Vaughn had actually expected Hit Girl to be his hardest casting task. He was wrong. Moretz, 13, who played the precocious little sister in (500) Days of Summer, was the second person to audition for the part, nailing it instantly. Her director compares her Kick-Ass performance to Jodie Foster’s in Taxi Driver and Natalie Portman’s in The Professional — both films the actress says she isn’t allowed to see yet. “Chloë is so convincing in the role that I actually, in the back of my mind, feel she could kick my ass,” says Millar. “But then I was sitting behind her at the premiere in London, and she was covering her eyes at the scary bits. You forget she’s just a tiny little child.” The character has also stirred up controversy, thanks to a certain four-letter C-word uttered by Moretz’s Hit Girl in the red-band trailer. Fans and critics duked it out on the Internet over whether a minor, even in a movie, should use language like that. Moretz is taking it in stride. “It’s a character. It’s not real life,” says the actress. “I’d never said those words before. My parents would kill me if I did. I’d be grounded for the rest of my life!” To play Hit Girl’s father, Big Daddy, Vaughn and Millar wanted a name actor. But when Cage signed on, they realized they’d also gotten a fanboy whose love of comics rivaled their own. (This is, after all, the guy who named his son Kal-El, which was Superman’s birth name.) “I remember the first day on set, I saw Nic, Matthew, and [co-writer] Jane, and I thought, This is a movie about comic fans, made by comic fans,” says Millar. “We all did it for virtually nothing up front because we believed in it.”

Even with the film shot, Vaughn still couldn’t find a studio willing to distribute it — until Comic-Con. Kick-Ass became the surprise hit of last July’s event, earning a standing ovation for preview footage. After that, Lionsgate snapped it up, and continued to stoke fanboy fever with the red-band trailer last December. “When they saw the first [clean] trailer, a lot of people were like, ‘Oh, typical Hollywood rubbish. They sold out and turned it into some lame PG film,'” says Vaughn. “And we hadn’t. So we had to give them a taste of what the movie is.” In the following months, preview screenings at Harry Knowles’ Butt-Numb-A-Thon and the South by Southwest festival yielded raves, while early tracking reports showed the movie playing as well with women as with men — a rarity in the male-driven world of comic-book pics.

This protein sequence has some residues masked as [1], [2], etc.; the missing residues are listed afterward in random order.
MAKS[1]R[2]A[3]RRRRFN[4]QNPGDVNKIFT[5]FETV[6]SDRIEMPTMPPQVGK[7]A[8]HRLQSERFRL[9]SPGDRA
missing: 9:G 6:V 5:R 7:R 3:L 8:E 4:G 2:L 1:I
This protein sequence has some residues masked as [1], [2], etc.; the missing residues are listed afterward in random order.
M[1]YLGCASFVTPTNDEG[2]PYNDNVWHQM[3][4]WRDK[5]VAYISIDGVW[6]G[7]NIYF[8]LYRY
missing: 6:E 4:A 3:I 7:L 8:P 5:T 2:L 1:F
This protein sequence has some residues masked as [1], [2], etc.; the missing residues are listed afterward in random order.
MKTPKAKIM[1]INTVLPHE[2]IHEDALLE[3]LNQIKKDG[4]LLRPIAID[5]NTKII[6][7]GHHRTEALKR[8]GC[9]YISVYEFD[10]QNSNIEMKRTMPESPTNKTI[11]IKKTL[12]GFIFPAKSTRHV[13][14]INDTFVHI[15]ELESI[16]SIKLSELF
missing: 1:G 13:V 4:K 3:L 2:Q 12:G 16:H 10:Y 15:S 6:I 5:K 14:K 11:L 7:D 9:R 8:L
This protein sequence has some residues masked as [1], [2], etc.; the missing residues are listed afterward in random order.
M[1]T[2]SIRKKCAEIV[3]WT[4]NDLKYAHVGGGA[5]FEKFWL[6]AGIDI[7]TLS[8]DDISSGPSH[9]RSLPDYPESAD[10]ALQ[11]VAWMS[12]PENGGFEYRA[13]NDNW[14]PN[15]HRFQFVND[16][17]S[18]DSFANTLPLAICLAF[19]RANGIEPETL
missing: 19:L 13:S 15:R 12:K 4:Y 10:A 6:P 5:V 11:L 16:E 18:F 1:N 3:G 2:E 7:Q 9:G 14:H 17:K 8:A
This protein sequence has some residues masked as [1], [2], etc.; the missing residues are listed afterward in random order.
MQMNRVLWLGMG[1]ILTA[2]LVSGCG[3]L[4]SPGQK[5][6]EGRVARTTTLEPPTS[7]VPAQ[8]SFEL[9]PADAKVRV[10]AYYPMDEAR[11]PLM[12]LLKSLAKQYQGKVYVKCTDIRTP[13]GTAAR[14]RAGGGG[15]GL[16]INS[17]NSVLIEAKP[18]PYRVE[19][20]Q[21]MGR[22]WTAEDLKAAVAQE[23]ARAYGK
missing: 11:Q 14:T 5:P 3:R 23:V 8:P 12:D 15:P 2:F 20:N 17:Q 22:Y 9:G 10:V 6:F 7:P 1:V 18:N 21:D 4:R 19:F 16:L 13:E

Kick-Ass is at the front line of a coming wave of snarky, self-aware comic-nerd movies about real-dude superheroes, including the Michael Cera gamer-geek pic Scott Pilgrim vs. the World (out Aug. 13) and the Seth Rogen action comedy The Green Hornet (slated for Dec. 22). And with anticipation for Kick-Ass running high among fans, talk has already turned to a sequel. While tackling a top secret second project with Vaughn, Millar is about to begin writing a second series of the Kick-Ass comic, which he also hopes to bring to the big screen with Vaughn’s help. He won’t spill any details about the story — except one. “I want to eradicate McLovin,” says Millar of Mintz-Plasse’s famous Superbad moniker. “Red Mist changes his name to Motherf—er. I want people to shout that at Chris in the street.”

A Kick-Ass Dad-to-Be
Aaron Johnson and his onscreen alter ego Kick-Ass are both teens with big ambitions. But that’s where the similarities end. “I’m so far from that character, it’s unreal,” says Johnson, 19. “I always got along with everybody. And I haven’t got a problem with girls. In fact, I’m engaged, and I’ve got a baby on the way this summer.” That engagement — to artist Sam Taylor-Wood, 43, who directed Johnson in the upcoming John Lennon biopic Nowhere Boy — has made Johnson a tabloid target in his native England. But the actor says he’s unfazed by the press. “We’re just both really unique people who don’t give a f—,” says Johnson. “We’re very strong and very happy together and in love.”